The Big Sleep Was Smart To Cut A Major Humphrey Bogart Scene

There's nothing quite like film noir. The villains are suave, everyone's double-crossing each other, and the detective's always walking through a foggy, corrupt world, seemingly the only person with even a begrudging shred of morality. Happy endings aren't guaranteed, nor is anyone's sincerity. And we, like the detective, have to stumble through a world that's determined to keep us blind.

While some film noir movies have inevitably been more influential than others, few seem to have made as big of an impact as "The Big Sleep," which sees Humphrey Bogart play iconic detective Philip Marlowe as he attempts to make his way through a tangled web of crimes. Few film noirs are more confusing, either. "The Big Sleep" is notoriously convoluted, and truth be told, its title is fitting simply because if you happen to snooze off for a moment, you may as well sleep through the rest of the movie. 

Even if you do watch the whole thing, there are so many twists and turns that your head will inevitably spin. And that's not even accounting for the fact that no one — including the film's crew and the story's author, Raymond Chandler — knew who committed one of the murders. Yet that's the film's beauty: you're forced to come along for the ride, and what a ride it is.

Making things easy for viewers ... or not

The version of "The Big Sleep" that we know and love today is relatively demanding of viewers, but the film wasn't always so cruel. According to Cinephilia & Beyond, director Howard Hawks had initially shot a scene where Bogart simplifies the tangle of crimes and betrayals. The scene was included in the movie's 1945 premier, but had disappeared by the 1946 re-release, which also featured several major changes. Cinephilia & Beyond states that Hawks cut the scene as he preferred for viewers to put the pieces together themselves — a frustrating move, yet one that ultimately enriched the film. 

While most directors might prefer to keep their movies as easy to understand as possible, Hawks' experiment in "The Big Sleep" paid off. He later told Sight & Sound that the film was successful because it "had great scenes in it and it was good entertainment" and that "[a]fter that got by, I said, 'I'm never going to worry about being logical again'" — a strategy that fell neatly in line with the director's knack for hilarious scenes. And indeed, "The Big Sleep" is definitely filled with entertaining banter. But it's the mystery that keeps you hooked, even if you aren't quite sure whodunnit by the end. 

Beauty in the chaos

By refusing to let viewers take the easy way out in "The Big Sleep," Hawks put them in the detective's seat. They aren't just watching some schmuck detective fumble around, trying to find the truth — they are the detective, desperately trying to piece together what's going on around them (and if they can't, at least they'll sympathize with the schmuck). Sure, the cut scene may have brought some clarity, but in the world of film noir, detectives can never rely upon clarity. Why should viewers be spoiled?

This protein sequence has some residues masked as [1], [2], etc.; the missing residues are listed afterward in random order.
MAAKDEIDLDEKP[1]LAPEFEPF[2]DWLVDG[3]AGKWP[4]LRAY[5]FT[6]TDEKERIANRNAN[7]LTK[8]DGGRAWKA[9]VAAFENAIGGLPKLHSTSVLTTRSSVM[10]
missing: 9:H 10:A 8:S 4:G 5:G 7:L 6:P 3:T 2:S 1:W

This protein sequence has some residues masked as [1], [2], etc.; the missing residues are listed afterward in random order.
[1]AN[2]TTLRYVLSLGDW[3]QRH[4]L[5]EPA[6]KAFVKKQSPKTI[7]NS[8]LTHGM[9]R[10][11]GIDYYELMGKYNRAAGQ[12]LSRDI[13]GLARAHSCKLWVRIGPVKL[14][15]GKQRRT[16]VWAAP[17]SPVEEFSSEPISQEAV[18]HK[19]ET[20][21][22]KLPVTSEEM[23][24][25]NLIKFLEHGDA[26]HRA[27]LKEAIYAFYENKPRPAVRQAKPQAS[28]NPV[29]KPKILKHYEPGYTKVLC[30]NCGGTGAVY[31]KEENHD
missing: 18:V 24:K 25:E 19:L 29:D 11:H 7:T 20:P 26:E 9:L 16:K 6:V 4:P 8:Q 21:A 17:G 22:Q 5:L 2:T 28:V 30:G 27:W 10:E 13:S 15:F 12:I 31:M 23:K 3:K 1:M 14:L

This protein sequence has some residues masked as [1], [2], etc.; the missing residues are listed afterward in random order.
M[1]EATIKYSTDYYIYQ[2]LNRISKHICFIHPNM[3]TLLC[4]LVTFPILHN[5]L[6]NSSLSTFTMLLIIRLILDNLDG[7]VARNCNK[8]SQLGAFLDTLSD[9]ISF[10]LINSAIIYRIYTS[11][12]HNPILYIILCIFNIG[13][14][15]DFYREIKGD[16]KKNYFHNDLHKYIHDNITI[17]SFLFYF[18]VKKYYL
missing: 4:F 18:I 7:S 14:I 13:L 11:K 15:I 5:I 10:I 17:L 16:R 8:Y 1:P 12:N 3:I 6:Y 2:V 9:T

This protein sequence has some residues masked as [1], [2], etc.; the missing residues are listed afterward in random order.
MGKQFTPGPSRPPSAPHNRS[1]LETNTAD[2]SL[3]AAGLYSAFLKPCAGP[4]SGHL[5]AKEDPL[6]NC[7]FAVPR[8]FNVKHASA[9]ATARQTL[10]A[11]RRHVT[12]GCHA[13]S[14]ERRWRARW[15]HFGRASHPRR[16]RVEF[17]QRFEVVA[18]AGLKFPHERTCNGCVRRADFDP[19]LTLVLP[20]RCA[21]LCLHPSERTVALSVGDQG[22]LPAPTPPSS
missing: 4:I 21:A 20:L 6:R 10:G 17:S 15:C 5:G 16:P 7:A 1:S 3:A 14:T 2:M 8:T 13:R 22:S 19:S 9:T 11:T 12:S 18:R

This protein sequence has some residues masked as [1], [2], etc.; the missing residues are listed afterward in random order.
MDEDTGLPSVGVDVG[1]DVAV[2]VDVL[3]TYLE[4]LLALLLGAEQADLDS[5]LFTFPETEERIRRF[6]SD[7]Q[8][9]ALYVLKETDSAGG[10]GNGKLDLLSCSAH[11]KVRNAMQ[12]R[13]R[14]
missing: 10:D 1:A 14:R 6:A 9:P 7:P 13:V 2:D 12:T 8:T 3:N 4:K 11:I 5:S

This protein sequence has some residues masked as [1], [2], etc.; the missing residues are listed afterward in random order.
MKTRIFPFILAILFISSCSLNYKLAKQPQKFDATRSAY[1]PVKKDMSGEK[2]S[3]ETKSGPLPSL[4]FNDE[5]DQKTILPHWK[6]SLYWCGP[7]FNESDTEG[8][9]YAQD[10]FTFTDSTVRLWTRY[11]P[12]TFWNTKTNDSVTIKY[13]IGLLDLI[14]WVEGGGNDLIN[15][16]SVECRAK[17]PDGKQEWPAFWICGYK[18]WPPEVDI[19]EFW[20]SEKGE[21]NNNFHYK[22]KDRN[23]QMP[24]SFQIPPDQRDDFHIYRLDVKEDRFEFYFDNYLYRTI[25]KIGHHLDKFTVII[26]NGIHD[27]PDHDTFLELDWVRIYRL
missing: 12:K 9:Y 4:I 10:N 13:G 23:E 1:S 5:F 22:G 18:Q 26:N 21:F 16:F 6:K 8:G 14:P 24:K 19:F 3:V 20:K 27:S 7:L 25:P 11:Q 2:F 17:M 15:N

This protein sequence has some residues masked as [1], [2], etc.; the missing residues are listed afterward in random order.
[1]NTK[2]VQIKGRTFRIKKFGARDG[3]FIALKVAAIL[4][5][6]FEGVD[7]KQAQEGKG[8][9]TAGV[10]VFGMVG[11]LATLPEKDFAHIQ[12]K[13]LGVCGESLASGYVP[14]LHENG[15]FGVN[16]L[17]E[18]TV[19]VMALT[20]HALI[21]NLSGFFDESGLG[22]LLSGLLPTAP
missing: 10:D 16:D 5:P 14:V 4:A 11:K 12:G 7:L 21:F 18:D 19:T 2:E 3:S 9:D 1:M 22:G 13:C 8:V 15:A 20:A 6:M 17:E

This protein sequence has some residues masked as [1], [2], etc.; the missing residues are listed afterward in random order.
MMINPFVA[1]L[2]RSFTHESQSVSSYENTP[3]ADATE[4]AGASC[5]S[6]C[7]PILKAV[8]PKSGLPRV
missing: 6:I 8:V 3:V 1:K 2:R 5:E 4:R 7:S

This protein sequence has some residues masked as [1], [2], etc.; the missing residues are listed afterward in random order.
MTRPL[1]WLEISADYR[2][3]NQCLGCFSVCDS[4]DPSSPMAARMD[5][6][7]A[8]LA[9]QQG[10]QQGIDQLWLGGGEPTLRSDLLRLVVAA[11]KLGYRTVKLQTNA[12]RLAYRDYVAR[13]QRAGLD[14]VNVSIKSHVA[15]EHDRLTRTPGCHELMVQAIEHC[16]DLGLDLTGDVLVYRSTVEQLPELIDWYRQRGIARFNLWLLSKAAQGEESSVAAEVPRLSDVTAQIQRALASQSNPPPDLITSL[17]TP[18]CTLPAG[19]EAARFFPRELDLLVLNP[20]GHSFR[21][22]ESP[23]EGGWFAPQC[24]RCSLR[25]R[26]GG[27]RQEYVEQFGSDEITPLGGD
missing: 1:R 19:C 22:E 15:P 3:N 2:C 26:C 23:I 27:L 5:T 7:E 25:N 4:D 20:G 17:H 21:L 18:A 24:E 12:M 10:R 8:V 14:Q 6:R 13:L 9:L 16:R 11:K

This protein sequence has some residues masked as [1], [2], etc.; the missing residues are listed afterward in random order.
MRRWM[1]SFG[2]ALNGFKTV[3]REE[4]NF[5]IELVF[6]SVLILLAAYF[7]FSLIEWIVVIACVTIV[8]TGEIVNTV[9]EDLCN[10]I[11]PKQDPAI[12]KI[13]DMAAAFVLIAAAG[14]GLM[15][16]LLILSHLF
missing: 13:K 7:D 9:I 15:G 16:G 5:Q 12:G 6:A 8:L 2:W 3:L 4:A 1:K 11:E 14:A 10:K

As it turns out, Chandler approved of the end result. Although the novelist was famously critical of lots of big movies, he liked Hawks' treatment of "The Big Sleep," saying that the movie showcased "what can be done with this sort of story by a director with the gift of atmosphere and the requisite touch of hidden sadism." Sure, the compliment was in part self-praise (you've gotta love an author who compliments his own writing before the adaptation that he's supposedly praising), but the "touch of hidden sadism" bit certainly points to Hawks' insistence on maintaining the plot's obscurity. The beauty behind the confusion wasn't lost on the acclaimed mystery writer, even if the plot was inevitably lost on more than a handful of viewers.

Bogart's cut exposition wasn't the only change

While the exposition scene was probably the most frustrating omission from the 1946 re-release, it's far from the only change made to "The Big Sleep." While there are lots of smaller swaps — different camera positions, relatively minor details altered — there's also another big adjustment: Marlowe's relationship with Vivian Rutledge (Lauren Bacall), his client's eldest daughter, is given more importance. Likewise, Carmen, her younger sister no longer waits for Marlowe in his room while half-naked, and is already home when Marlowe takes Vivian home (presumably there to prevent any scandalous activities).

While it's tempting to say that some of these changes were influenced by the Motion Picture Production Code's censorship (which essentially insisted on moral purity and strict narrative punishment for transgressions), the original version of "The Big Sleep" had already received a theatrical release — a feat that was impossible for films that did not pass the Code's guidelines. Instead, these changes were largely made in an attempt to improve Bacall's rapidly declining career

By improving Vivian's suggestiveness, Warner Bros. hoped to make Bacall more popular again. While scenes with her younger sister may have been omitted to help Vivian shine even brighter, it's not implausible to imagine that Hawks cut Carmen's suggestive scenes as a trade-off, ultimately preventing the film from getting too scandalous. One thing's for sure, though: the theatrical version of "The Big Sleep" was filled with many, many changes — many of them making the film all the better.